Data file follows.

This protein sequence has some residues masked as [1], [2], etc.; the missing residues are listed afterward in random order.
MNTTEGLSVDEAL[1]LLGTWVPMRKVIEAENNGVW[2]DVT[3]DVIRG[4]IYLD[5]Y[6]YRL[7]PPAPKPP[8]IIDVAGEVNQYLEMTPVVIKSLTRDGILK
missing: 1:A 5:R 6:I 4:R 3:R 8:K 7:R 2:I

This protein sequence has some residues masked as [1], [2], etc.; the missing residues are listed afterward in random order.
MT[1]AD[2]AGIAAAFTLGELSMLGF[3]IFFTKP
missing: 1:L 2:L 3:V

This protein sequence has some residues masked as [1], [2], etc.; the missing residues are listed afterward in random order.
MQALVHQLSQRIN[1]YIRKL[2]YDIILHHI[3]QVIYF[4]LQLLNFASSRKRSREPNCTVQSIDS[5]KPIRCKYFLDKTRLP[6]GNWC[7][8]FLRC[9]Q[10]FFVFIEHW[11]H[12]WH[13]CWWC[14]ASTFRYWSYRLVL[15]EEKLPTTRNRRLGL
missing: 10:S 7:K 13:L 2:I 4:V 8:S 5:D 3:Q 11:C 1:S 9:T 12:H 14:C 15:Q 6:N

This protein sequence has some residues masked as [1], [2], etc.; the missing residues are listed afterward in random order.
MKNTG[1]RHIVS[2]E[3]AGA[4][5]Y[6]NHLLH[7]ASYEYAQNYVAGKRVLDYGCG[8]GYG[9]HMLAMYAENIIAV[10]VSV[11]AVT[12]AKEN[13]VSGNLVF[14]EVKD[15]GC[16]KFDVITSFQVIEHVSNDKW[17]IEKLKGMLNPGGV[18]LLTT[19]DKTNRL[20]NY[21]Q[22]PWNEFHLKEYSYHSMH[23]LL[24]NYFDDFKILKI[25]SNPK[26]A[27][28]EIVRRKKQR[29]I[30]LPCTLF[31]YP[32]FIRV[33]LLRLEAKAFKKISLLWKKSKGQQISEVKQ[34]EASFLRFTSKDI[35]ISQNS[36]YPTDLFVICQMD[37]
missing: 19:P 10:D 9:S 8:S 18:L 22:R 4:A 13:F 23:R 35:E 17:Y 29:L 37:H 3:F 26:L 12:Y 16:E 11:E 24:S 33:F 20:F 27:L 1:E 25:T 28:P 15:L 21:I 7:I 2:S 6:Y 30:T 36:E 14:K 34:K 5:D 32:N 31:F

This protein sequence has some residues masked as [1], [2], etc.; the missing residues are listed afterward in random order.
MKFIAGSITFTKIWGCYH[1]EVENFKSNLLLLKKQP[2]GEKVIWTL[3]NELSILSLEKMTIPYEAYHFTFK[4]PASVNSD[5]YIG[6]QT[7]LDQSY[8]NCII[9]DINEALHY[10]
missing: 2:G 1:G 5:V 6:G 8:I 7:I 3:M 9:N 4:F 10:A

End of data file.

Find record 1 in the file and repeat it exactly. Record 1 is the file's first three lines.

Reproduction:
This protein sequence has some residues masked as [1], [2], etc.; the missing residues are listed afterward in random order.
MNTTEGLSVDEAL[1]LLGTWVPMRKVIEAENNGVW[2]DVT[3]DVIRG[4]IYLD[5]Y[6]YRL[7]PPAPKPP[8]IIDVAGEVNQYLEMTPVVIKSLTRDGILK
missing: 1:A 5:R 6:I 4:R 3:R 8:K 7:R 2:I